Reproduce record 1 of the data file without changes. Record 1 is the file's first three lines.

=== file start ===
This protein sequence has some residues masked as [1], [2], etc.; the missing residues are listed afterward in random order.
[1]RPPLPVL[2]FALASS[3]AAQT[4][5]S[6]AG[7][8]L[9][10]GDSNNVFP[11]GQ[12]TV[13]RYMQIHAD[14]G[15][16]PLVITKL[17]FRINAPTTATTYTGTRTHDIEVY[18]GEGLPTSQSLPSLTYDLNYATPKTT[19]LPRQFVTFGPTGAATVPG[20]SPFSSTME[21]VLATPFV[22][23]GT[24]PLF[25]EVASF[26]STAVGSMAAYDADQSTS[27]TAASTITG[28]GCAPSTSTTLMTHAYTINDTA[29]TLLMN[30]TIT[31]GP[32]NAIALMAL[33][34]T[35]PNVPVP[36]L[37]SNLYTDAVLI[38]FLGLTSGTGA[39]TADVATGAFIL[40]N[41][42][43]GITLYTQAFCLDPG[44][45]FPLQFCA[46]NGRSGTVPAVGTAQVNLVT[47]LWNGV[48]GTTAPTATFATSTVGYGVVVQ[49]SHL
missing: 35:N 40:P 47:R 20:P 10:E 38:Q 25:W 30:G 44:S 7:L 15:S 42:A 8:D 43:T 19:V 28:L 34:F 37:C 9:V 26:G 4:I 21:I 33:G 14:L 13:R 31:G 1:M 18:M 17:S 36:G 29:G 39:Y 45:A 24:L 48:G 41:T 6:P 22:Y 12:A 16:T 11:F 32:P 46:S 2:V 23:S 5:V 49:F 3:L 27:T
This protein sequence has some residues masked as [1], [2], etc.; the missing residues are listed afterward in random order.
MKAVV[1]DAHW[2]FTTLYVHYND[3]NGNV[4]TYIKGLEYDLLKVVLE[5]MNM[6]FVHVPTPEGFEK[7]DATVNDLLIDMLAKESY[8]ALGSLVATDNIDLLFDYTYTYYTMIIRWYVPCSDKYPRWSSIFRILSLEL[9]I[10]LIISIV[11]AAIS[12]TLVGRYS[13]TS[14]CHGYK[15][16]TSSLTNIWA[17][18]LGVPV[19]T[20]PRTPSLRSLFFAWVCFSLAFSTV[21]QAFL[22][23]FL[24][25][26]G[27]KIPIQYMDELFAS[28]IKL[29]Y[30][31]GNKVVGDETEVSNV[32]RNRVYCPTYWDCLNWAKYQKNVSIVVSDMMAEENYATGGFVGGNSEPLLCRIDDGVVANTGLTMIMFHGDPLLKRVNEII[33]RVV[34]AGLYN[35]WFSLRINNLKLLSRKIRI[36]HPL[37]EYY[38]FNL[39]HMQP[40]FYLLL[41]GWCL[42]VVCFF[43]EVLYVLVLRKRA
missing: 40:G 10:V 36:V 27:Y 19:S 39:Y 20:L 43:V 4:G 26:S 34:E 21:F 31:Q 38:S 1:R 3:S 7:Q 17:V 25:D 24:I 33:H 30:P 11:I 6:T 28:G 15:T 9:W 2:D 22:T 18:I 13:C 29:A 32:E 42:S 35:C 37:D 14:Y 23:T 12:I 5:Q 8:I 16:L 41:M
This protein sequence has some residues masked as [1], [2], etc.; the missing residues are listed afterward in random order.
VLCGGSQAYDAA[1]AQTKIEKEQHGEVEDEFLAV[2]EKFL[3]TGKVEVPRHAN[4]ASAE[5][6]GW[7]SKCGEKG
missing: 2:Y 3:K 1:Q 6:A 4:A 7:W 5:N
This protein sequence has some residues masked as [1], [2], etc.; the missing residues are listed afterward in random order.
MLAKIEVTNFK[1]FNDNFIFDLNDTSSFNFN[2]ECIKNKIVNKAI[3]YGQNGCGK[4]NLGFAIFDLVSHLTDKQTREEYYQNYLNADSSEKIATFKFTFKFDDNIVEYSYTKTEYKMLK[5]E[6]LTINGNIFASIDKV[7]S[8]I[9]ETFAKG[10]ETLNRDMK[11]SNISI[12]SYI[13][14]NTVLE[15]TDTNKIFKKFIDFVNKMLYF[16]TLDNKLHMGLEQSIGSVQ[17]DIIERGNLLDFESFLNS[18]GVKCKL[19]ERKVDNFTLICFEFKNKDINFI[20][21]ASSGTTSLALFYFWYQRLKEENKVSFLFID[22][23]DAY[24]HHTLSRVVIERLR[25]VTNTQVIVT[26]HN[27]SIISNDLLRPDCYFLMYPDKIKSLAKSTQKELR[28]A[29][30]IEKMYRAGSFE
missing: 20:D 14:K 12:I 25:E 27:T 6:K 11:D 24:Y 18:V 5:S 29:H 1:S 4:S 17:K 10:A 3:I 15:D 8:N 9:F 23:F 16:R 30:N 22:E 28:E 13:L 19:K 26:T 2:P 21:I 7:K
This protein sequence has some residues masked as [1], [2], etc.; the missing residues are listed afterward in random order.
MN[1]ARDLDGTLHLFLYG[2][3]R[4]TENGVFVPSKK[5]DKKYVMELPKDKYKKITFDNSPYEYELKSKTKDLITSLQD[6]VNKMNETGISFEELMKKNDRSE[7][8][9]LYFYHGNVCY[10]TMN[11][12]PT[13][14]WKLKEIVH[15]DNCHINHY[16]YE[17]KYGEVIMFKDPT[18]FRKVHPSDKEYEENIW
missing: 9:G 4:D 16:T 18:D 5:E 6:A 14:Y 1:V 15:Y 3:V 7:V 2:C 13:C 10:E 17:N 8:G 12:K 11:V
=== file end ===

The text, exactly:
This protein sequence has some residues masked as [1], [2], etc.; the missing residues are listed afterward in random order.
[1]RPPLPVL[2]FALASS[3]AAQT[4][5]S[6]AG[7][8]L[9][10]GDSNNVFP[11]GQ[12]TV[13]RYMQIHAD[14]G[15][16]PLVITKL[17]FRINAPTTATTYTGTRTHDIEVY[18]GEGLPTSQSLPSLTYDLNYATPKTT[19]LPRQFVTFGPTGAATVPG[20]SPFSSTME[21]VLATPFV[22][23]GT[24]PLF[25]EVASF[26]STAVGSMAAYDADQSTS[27]TAASTITG[28]GCAPSTSTTLMTHAYTINDTA[29]TLLMN[30]TIT[31]GP[32]NAIALMAL[33][34]T[35]PNVPVP[36]L[37]SNLYTDAVLI[38]FLGLTSGTGA[39]TADVATGAFIL[40]N[41][42][43]GITLYTQAFCLDPG[44][45]FPLQFCA[46]NGRSGTVPAVGTAQVNLVT[47]LWNGV[48]GTTAPTATFATSTVGYGVVVQ[49]SHL
missing: 35:N 40:P 47:R 20:P 10:E 38:Q 25:W 30:G 44:S 7:L 15:S 42:A 8:D 43:T 19:V 28:L 34:F 37:C 9:V 26:G 4:I 21:I 33:G 14:L 13:R 31:G 1:M 18:M 17:S 36:G 29:G 39:Y 45:A 24:L 48:G 41:T 6:P 22:Y 12:A 16:T 11:F 32:P 46:S 2:V 23:S 5:V 49:F 3:L 27:T